What are GHG emissions and why do they matter?
GHG emissions, also known as greenhouse gas emissions, are gases that trap heat in the Earth's atmosphere and contribute to global warming.
These gases include carbon dioxide (CO2), methane (CH4), and nitrous oxide (N2O), and they come from things like burning fossil fuels, farming, and waste management.
GHG emissions matter because they cause climate change, which can lead to all sorts of problems like more extreme weather, droughts, and heatwaves. Reducing GHG emissions is super important for tackling climate change and protecting the planet.
What are greenhouse gas (GHG) emissions? ☁️
Greenhouse gases (GHGs) like carbon dioxide (CO2), methane (CH4), and nitrous oxide (N2O) are important because they trap heat in Earth's atmosphere and make life possible here. But when we burn fossil fuels and do other things that release these gases into the air, it traps extra heat and contributes to climate change. CO2 is the most well-known GHG, but it's not the only one – methane (CH4) and nitrous oxide (N2O) are also big contributors. And things like refrigerants, farming, and industrial processes can also release GHGs.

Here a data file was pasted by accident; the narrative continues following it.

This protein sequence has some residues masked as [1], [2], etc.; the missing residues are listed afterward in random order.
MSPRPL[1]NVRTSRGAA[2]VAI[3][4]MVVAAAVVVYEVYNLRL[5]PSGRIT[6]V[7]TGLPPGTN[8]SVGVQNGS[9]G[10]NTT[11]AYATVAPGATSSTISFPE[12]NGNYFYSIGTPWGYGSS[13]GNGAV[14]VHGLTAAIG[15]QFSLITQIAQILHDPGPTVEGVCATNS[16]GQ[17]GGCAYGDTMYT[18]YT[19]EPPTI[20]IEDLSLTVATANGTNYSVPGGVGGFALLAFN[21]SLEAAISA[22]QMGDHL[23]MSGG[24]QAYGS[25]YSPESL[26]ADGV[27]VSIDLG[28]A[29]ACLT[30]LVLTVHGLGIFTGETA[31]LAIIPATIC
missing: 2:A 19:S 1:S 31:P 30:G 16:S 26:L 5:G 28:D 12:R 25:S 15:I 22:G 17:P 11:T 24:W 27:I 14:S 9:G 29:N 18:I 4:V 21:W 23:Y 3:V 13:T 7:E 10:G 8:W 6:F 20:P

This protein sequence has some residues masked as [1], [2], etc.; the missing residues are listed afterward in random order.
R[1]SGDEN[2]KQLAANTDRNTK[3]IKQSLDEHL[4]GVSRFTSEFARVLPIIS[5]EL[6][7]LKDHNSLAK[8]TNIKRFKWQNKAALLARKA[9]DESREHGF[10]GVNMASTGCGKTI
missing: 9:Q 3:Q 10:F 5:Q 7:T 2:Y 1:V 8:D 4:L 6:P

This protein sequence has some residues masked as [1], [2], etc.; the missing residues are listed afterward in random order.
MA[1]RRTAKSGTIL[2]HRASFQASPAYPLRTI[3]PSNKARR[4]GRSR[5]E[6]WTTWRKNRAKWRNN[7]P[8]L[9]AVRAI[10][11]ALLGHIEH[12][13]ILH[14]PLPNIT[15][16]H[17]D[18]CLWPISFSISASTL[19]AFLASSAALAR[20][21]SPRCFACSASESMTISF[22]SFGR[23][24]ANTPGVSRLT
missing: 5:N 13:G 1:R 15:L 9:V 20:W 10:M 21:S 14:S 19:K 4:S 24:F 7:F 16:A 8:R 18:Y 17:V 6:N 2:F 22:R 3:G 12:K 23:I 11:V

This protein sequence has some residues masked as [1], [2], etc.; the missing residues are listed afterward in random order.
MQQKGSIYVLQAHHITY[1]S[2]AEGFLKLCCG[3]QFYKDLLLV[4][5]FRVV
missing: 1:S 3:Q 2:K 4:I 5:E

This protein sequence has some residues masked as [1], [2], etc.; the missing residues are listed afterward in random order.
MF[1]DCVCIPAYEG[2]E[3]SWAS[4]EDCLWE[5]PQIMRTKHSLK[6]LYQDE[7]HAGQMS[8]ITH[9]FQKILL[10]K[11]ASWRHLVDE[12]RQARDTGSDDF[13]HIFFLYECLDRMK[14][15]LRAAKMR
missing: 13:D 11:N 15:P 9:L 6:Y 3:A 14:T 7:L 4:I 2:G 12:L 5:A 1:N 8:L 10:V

Fossil fuels like coal, oil, and gas are the biggest source of GHGs, responsible for about 75% of GHG emissions in North America. But deforestation and agriculture also release GHGs. When GHG levels in the atmosphere go up, it causes the planet to heat up. That can lead to more extreme weather, sea level rise, ocean acidification, and a lot of other problems.
To help reduce GHG emissions and slow down climate change, companies around the world are measuring and cutting back on their own emissions. By understanding how much GHGs your company is responsible for, you can figure out where to make changes and track your progress towards a low-carbon or no-carbon business model.
The Big Six GHGs
The Kyoto Protocol is an international treaty that was adopted in 1997 to address the problem of climate change. The Protocol sets binding targets for the reduction of greenhouse gas (GHG) emissions for countries that have ratified it. The six GHGs covered by the Protocol are:
Carbon dioxide (CO2)